The Apostle Paul wrote in 1 Corinthians 13:1, “Though I speak with the tongues of men and of angels, but have not love, I have become sounding brass or a clanging cymbal.” And Colossians 3:14 seems to indicate that love is the supreme virtue that binds all the other ones together. Love indeed is supremely important because Jesus Himself said in John 13:34-35, “A new commandment I give to you, that you love one another; as I have loved you, that you also love one another. By this all will know that you are My disciples, if you have love for one another.” As important as love is, doctrine and truth are also important. It is popular today to focus entirely on love and act as though truth or doctrine does not matter much, but we need both love and truth to be healthy, well-balanced Christians.
What is doctrine? Our word doctrine comes from the Latin doctrina, and it literally means teaching or instruction. In a Christian context, doctrine is the body or system of teachings taught by Jesus and the Apostles as laid out in the Bible.
In 1 Timothy 4:16, the Apostle Paul warned his young protege, Timothy, “Take heed unto thyself, and unto the doctrine; continue in them: for in doing this thou shalt both save thyself, and them that hear thee.” In 2 Timothy 4:3, Paul brings up the subject of doctrine again to Timothy, “For the time will come when they will not endure sound doctrine; but after their own lusts shall they heap to themselves teachers, having itching ears; And they shall turn away their ears from the truth, and shall be turned unto fables. But watch thou in all things, endure afflictions, do the work of an evangelist, make full proof of thy ministry.”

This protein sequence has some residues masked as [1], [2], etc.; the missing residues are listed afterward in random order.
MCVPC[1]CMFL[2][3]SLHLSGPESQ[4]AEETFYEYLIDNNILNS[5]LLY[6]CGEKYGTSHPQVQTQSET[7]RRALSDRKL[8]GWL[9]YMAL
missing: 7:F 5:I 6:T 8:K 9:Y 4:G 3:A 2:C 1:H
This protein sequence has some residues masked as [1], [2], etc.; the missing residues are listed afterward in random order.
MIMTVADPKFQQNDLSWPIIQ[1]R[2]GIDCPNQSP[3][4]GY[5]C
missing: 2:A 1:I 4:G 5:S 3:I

So first, we see that doctrine saves us from deception and false teaching. True teaching gives life. Jesus said in John 8:32, “And ye shall know the truth, and the truth shall make you free.” Jesus had much to say about false teachers. When we know sound doctrine, we can spot false doctrine pretty quickly. Conversely, if we are ignorant of the truth, we can be easily led astray.
Doctrine stabilizes us and gives our belief system structure. Ephesians 4:13-14 talks about becoming mature in Christ so that we won’t be like children “carried about with every wind of doctrine.” A skyscraper needs a strong frame of steel in order to support its weight and withstand high winds. Doctrine is like that steel framework in our lives. It gives us stability and support. Chuck Swindoll once gave a great illustration about the balance between truth and love. He said love is like a river and truth is like the banks of the river. If there were no banks the river would overflow and cause damage and destruction.
It is also important that we know sound doctrine so we can pass it on to the next generation. The Apostle John said in 3 John 1:4, ““I have no greater joy than to hear that my children walk in truth.” John was talking about his spiritual children (Gaius), but I think the application can certainly be made to our literal descendants. If we do not know sound doctrine, how can we pass it on?
Back in 1 Corinthians 13:6, Paul says that love “does not rejoice in iniquity, but rejoices in the truth.” Part of loving is loving the truth. And how can you love something that you don’t know? Doctrine may not be popular these days, but it is vitally important. Doctrine does indeed matter. But like Paul said in Ephesians 4:15, we need to speak “the truth in love.” If we aren’t loving when we teach and share our doctrine, few will want to hear it.